Fashion Positive has released the first Circular Materials Guidelines for a notoriously pollutive sector.
The group’s new guidelines are meant to help align the apparel, footwear and textile industries on what circular fibers are and how design can make them ready for a circular economy for the fashion industry.
Circular fibers and yarns are critical to developing clothes and footwear that are cleaner, safer, and designed for the highest value and long-lasting use, Fashion Positive said. In such a circular economy, products are designed to be effectively disassembled for reuse or to be remade, and ultimately recycled or, where relevant, composted, for a new life.
Fashion Positive, a nonprofit initiative with a mission of leading the vision, definition and use of safe and circular materials for the fashion industry, said designing for the circular economy reduces the “massive negative impact” the fashion industry has on the planet and people. It cited estimates that the fashion industry produces up to 10 percent of global carbon emissions, consumes 79 trillion liters of water and generates 92 million metric tons of waste every year in the current “take, make waste” model.
Innovators, brands and manufacturers are working to change that, the group noted, but until now, the industry has lacked alignment on the requirements necessary to design for the future circular system. The development of the Circular Materials Guidelines by Fashion Positive, in close collaboration with industry stakeholders, aims to define a roadmap through “better” and “best” recommendations to incorporate recycled or reclaimed feedstock into fiber content, address chemical safety, cleaner water and renewable energy.
The purpose is to enable materials to be circulated for endless use, rather than ending up incinerated or in a landfill to further pollute the planet.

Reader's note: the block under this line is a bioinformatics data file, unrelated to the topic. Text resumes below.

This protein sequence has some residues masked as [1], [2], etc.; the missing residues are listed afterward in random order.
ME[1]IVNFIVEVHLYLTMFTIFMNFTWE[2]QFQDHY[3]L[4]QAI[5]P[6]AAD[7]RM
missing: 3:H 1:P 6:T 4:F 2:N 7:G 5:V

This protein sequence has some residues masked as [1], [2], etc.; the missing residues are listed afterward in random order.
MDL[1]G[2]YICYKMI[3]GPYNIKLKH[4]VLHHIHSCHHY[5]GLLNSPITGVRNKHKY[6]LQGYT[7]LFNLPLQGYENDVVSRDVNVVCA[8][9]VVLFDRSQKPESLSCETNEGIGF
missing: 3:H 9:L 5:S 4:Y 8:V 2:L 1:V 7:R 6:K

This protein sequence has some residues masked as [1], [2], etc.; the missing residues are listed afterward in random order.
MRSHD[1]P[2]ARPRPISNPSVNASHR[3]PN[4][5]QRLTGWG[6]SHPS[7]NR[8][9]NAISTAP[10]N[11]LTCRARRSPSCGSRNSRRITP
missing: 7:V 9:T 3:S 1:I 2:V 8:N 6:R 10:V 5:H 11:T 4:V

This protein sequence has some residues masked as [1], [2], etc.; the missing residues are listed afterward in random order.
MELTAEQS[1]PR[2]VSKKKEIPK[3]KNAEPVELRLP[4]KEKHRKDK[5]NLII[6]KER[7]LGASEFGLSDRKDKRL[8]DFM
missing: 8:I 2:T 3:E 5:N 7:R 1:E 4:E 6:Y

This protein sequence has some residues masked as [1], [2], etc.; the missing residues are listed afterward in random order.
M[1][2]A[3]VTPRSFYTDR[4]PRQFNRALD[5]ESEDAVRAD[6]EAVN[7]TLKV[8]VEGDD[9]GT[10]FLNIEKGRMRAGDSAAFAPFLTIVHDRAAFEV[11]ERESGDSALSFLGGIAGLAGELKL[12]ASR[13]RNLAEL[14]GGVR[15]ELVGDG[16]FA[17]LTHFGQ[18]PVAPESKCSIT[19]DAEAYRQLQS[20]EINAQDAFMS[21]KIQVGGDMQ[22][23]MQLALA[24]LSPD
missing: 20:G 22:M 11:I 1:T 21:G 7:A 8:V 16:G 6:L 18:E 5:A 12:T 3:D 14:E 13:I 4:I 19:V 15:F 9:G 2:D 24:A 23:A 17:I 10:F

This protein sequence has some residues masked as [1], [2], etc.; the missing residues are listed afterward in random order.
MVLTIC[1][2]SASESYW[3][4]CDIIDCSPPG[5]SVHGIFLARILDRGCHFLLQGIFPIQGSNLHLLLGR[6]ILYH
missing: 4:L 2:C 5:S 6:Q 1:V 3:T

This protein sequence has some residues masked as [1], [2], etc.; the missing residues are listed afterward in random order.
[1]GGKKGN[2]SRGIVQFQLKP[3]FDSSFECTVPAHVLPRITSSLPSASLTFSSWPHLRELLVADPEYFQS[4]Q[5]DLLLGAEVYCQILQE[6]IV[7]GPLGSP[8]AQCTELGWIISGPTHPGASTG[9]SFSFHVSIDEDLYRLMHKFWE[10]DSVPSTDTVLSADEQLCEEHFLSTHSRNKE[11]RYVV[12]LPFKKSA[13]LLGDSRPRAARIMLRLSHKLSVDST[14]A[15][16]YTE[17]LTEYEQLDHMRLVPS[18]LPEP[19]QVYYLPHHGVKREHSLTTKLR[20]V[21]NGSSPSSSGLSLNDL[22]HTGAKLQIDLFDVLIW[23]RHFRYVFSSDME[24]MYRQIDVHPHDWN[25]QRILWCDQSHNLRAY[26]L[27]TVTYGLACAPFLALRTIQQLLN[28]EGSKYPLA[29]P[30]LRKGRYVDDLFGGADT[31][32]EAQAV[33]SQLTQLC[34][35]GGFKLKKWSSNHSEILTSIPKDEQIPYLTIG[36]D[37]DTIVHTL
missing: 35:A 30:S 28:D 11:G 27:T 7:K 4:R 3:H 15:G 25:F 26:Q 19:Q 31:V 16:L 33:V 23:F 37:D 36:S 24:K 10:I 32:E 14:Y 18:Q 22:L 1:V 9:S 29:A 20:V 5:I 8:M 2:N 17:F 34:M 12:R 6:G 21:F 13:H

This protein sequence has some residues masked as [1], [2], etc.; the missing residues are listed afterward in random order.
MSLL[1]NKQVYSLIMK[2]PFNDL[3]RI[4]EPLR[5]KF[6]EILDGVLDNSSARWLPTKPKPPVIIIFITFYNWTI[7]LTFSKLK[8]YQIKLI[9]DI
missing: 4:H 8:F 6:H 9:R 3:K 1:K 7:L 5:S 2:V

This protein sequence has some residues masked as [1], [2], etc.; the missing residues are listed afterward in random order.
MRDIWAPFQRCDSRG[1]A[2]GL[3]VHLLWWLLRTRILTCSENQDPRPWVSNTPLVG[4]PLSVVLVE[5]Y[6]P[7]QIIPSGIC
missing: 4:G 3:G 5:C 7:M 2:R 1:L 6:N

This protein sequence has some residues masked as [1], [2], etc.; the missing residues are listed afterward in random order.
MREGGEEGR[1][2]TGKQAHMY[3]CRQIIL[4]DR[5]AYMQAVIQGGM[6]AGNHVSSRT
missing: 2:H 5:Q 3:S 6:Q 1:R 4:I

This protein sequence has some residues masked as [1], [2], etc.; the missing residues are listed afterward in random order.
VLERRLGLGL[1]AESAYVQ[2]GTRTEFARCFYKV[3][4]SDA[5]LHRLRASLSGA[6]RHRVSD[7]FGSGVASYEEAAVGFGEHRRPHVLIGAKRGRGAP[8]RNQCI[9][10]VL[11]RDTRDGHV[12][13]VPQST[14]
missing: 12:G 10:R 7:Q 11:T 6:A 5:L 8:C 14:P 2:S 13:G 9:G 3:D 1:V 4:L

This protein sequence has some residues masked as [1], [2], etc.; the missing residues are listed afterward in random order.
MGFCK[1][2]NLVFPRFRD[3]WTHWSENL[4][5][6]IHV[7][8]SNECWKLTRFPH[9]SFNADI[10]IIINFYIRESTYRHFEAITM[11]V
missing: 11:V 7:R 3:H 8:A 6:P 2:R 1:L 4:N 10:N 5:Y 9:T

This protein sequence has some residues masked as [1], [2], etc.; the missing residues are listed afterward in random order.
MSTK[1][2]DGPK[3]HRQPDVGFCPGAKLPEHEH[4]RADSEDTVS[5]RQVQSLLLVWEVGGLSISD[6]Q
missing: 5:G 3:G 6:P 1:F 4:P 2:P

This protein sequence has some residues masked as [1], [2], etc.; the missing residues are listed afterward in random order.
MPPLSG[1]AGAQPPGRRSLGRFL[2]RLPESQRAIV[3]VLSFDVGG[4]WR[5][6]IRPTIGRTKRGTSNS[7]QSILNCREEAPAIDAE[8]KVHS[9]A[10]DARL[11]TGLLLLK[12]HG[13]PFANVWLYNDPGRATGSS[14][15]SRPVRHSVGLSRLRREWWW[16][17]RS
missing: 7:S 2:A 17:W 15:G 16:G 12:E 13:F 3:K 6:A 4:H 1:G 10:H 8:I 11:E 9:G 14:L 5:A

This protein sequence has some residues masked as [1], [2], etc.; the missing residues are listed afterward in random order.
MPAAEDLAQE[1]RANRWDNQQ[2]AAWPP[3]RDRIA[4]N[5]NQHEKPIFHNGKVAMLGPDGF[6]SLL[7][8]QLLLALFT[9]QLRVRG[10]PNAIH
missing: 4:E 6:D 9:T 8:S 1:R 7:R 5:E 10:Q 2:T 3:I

“The fashion industry won’t survive anymore in a ‘make, take, waste’ approach,” Megan Stoneburner, director of sustainability and sourcing at Outerknown, said. “Companies need to implement long-term sustainability strategies that meet ambitions for a circular economy. Fashion Positive’s Circular Materials Guidelines are critical to helping the industry and leaders align on expectations and systems required to start moving toward circularity and creating systems change.”
Sasha Radovich, executive director of Fashion Positive, said the Guidelines are the first step on the road to more circular fiber creation and use.
“We are not looking to create new or different requirements that are hard for the industry to meet,” Radovich said. “Rather, we are looking to harness the great work taking place to make the industry cleaner, safer and more resilient. Through the Guidelines, we will help create coherence and a roadmap to drive a path toward action, innovation, and systems change. The Circular Materials Guidelines help us have a common language so we can move together faster.”
Fashion Positive began as an initiative of the Cradle to Cradle Products Innovation Institute and now, in its sixth year, has become an initiative of Textile Exchange, which acts as its fiscal sponsor and serves on its advisory council.